Is it really dangerous to ride a motorcycle?

photo by Robert Scoble

I can still remember getting on a two wheeled vehicle that included a motor for the first time.  It was not a motorcycle like the one pictured here.  Instead, it was a low powered moped.  I was 17 years old and I loved cranking up the throttle to maximum and literally buzzing around the town of Ocean Shores.

I was on a trip with friends from high school.  We decided it would be a great idea to ride the mopeds on the beach 3 and 4 abreast and even ride directly at one another at times. To avoid a collision with one of my fellow riders I accidentally drove into a soft patch of sand and tumbled off the moped.  Because I was 17 and I was on the sand, I was uninjured except for a slightly sprained elbow.

Most riders are not so lucky.  Motorcyclist deaths occurred 27 times more frequently than fatalities in other vehicles, based on 2014 fatal crash data.  According to the National Highway Traffic Safety Administration, motorcyclists in general are six times more likely to be injured than those in other types of vehicles.  In 2015, 4,693 motorcyclists died in crashes.  Thirteen percent of all motor vehicle crash deaths in 2015 were those on motorcycles.  This is more than double the number of motorcyclist deaths in 1997 according to the statistics presented by the Insurance Institute for Highway Safety.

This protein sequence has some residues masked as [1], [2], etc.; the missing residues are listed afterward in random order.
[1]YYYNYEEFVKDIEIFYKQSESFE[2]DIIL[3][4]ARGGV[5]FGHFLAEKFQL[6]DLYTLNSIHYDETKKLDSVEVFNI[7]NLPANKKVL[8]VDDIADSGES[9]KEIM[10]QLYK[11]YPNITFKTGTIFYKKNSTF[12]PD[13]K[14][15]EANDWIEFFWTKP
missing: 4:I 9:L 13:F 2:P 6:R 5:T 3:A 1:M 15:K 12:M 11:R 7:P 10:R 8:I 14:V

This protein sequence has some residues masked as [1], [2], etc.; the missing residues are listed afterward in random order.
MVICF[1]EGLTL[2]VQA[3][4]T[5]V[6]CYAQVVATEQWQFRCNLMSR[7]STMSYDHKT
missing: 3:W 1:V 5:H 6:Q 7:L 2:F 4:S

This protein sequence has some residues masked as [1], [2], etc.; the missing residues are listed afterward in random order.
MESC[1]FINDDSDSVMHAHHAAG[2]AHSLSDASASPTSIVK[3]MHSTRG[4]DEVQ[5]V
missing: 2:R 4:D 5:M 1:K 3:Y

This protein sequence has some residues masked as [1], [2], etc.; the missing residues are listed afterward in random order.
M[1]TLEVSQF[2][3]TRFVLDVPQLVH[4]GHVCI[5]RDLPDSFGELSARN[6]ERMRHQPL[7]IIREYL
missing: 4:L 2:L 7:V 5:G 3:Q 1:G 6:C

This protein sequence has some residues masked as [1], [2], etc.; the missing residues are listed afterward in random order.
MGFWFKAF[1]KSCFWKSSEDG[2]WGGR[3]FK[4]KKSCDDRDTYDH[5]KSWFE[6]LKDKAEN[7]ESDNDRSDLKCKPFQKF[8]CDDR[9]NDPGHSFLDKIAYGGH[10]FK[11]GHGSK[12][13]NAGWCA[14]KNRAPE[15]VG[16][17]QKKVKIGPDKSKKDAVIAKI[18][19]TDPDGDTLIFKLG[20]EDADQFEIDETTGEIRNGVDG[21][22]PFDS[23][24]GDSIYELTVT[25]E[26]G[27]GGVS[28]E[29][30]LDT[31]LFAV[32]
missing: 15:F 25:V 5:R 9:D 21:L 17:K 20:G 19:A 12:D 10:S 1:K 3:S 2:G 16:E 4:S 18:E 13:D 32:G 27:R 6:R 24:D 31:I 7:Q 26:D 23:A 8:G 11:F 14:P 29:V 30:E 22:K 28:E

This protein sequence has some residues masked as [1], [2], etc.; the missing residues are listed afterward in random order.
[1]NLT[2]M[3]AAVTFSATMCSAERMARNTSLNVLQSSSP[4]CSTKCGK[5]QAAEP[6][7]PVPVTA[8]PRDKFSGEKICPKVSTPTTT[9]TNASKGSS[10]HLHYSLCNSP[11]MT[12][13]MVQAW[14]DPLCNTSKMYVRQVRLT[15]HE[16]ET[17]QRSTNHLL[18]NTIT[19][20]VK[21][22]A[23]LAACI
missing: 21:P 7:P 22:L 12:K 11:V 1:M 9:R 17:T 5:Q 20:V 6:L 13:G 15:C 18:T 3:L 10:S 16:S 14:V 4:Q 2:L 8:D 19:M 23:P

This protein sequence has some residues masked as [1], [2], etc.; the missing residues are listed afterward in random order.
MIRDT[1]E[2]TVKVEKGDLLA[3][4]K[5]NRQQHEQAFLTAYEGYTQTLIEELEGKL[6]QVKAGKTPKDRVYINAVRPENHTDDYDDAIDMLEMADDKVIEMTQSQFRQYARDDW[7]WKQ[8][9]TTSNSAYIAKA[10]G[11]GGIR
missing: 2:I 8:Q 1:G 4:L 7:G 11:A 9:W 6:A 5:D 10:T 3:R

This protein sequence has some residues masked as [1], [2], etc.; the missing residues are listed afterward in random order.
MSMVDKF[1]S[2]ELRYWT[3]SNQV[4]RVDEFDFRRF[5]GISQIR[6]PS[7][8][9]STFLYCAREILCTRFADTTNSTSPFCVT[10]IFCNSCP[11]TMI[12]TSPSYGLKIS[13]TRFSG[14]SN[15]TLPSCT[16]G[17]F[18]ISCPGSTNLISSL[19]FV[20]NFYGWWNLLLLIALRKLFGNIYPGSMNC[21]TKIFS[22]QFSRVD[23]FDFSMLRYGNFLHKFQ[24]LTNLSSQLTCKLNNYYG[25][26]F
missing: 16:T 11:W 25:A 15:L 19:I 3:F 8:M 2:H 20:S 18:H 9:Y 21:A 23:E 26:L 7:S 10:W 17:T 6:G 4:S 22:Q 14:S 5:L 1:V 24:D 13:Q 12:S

There are a number of potential reasons for the increase in deaths.  Interestingly, the age of the riders fatally injured has steadily increased from just three percent being 50 and older in 1982 to 35 percent in 2015.  Also, engine size has gone up significantly.

Obviously, riding a motorcycle is much more dangerous statistically than driving a car.  Anecdotal evidence suggests there is also a bias among some police officers and the public that the motorcycle riders are generally going too fast.  This is not true, and in litigating motorcycle collisions it may be necessary to point out that a motorcycle may be louder than a car but that does not mean it is going faster.  Also, just because a person is on a motorcycle does not mean they are entitled to any less consideration from other drivers.  Indeed, the opposite is the case because hitting a motorcycle almost inevitably means actually striking another person with a vehicle.

There is a camaraderie of bikers.  If one biker goes down or has mechanical trouble with his or her bike, other bikers, even if they don’t know the rider, will invariably come to the aid of their fellow motorcycle rider.

I’m sticking in my car for now, but I will admit riding on two wheels and a motor was a lot of fun.

 

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